What is the oxidation state of S in #S_2O_3^-2#?

3 Answers
Apr 16, 2018

Answer:

#+2#

Explanation:

We can see that the net charge of the molecule is #-2#.
To start of we find the oxidation state of oxygen, in the molecule.
Oxygen has a oxidation state of #-2# since we have 3 oxygens this would give a total oxidation state of #-6# for oxygen. But since the net charge of the molecule is #-2# we have to all 2 the the total charge of oxygen, thereby giving #-4#. Now we can see that the sulfur must have a charge of #+2#.

Apr 16, 2018

Answer:

Formally we gots #stackrel(VI+)S# and #stackrel(-II)S#...

Explanation:

And thus #S_"average oxidation state"=(VI+(-II))/2=+II#.

#"Thiosulfate ion"# is an interesting customer in terms of sulfur oxidation state. If we look at sulfate, #SO_4^(2-)#, CLEARLY we got #S^(VI+)# and #4xxO^(-II)#..and as usual, the weighted sum of the oxidation numbers, #6-8=-2#, i.e. the charge on the ion.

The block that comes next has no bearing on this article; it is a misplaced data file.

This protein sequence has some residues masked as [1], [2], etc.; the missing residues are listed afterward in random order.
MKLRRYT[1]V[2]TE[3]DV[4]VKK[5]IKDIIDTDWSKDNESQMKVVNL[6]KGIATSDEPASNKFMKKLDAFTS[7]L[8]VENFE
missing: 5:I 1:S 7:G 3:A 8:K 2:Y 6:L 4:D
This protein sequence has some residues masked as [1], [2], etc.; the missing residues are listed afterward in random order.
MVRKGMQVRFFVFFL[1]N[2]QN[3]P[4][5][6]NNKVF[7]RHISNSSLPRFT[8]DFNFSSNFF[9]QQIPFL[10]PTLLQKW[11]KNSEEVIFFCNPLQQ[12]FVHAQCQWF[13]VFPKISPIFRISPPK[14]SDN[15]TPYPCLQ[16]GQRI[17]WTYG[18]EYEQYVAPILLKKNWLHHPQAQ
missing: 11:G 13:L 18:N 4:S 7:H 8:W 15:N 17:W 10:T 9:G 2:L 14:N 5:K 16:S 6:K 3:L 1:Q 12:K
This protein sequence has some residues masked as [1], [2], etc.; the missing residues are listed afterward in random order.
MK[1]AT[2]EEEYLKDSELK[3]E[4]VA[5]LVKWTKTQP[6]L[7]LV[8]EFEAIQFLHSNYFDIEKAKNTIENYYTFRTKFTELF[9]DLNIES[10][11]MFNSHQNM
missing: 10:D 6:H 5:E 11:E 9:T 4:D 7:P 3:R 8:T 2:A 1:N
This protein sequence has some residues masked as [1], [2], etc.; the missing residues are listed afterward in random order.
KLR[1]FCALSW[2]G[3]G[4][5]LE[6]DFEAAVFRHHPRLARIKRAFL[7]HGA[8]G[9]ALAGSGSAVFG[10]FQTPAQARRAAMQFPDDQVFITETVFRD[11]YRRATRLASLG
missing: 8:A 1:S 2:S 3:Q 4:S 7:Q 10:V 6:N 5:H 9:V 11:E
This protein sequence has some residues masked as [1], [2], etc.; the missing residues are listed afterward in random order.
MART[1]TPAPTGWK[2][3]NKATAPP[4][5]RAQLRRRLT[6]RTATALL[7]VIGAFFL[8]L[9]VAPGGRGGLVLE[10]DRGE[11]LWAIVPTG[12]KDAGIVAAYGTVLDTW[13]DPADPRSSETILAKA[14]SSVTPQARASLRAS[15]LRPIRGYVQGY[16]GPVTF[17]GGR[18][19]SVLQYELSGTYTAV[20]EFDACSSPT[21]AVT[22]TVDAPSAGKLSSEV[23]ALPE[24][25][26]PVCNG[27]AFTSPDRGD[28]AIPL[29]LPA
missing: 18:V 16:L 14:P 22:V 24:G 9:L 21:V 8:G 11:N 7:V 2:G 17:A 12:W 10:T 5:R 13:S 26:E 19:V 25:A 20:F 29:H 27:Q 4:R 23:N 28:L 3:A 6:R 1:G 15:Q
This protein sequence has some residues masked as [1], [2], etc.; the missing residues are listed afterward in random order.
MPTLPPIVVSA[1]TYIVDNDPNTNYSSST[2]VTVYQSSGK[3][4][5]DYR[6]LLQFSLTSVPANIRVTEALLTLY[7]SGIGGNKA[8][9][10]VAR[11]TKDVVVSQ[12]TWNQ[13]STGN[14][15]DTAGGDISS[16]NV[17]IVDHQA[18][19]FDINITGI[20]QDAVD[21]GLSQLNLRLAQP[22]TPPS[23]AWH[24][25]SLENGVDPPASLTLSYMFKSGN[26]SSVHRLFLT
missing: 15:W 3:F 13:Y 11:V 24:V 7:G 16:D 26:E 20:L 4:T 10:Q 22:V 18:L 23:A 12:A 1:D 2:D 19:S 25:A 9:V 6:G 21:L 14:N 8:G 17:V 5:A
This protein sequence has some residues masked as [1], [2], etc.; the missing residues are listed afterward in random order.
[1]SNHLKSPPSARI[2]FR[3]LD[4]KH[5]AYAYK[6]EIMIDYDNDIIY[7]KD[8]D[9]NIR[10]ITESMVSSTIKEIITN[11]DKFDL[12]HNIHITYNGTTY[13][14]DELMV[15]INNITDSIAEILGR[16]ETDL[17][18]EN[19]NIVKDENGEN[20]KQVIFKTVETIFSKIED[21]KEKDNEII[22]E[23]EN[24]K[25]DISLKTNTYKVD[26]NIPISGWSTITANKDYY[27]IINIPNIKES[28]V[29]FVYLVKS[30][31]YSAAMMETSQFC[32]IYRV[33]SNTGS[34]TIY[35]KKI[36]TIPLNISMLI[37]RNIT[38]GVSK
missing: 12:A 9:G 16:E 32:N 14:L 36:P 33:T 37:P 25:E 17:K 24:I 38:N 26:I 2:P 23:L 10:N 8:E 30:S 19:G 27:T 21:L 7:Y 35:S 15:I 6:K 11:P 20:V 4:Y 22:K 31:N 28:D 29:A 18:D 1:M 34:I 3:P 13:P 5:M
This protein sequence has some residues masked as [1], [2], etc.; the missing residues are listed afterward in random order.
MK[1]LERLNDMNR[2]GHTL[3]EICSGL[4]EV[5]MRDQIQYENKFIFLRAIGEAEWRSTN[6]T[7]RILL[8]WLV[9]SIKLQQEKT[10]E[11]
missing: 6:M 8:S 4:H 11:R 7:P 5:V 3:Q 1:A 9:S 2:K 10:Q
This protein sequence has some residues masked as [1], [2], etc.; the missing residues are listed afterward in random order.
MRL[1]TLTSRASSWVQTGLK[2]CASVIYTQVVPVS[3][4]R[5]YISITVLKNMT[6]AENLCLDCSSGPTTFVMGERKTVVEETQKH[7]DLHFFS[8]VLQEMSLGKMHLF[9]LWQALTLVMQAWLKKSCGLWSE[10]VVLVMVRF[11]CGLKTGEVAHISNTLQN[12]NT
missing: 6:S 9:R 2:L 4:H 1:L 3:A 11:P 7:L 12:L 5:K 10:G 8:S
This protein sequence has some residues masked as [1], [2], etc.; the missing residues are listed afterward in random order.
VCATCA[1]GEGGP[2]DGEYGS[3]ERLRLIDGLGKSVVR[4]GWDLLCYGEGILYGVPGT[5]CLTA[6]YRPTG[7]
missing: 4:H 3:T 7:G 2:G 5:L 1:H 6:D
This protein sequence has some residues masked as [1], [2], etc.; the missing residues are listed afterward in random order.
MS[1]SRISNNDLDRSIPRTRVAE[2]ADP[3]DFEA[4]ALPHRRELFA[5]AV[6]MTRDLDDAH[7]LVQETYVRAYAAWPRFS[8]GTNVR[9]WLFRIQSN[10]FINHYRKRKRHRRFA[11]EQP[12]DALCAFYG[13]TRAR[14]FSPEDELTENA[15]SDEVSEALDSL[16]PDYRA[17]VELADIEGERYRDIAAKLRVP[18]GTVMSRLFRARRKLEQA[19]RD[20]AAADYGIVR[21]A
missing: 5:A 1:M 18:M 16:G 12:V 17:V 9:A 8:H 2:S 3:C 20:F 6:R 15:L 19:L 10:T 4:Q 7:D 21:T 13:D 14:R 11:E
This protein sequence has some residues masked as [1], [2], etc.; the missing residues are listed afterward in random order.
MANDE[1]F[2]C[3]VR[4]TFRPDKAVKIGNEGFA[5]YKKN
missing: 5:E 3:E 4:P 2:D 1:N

In #"thiosulfate"#, #S_2O_3^(2-)#, I like to think that ONE of the oxygen atoms of sulfate has BEEN REPLACED by one sulfur as sulfide. And thus the central sulfur is #+VI#, and the terminal sulfur is #S^(-II)#, i.e. its oxidation state is PRECISELY the same as its Group 16 congener, oxygen. Of course, this is a formalism, but so is the whole concept of oxidation state and oxidation number.

Claro?

Apr 17, 2018

Answer:

#+2#

Explanation:

We got the thiosulfate ion #S_2O_3^(2-)#.

Since oxygen is more electronegative than sulfur, then oxygen will have its usual #-2# oxidation state. There are three oxygen atoms, and so the total charge of the oxygens is #-2*3=-6#.

Let #x# be the total charge of two sulfur atoms.

We got:

#x-6=-2#

#x=-2+6#

#x=4#

So, the sum of the oxidation numbers of the sulfur atoms is #+4#. If we consider both sulfur atoms to have the same oxidation number, then each sulfur will have an oxidation number of #(+4)/2=+2#.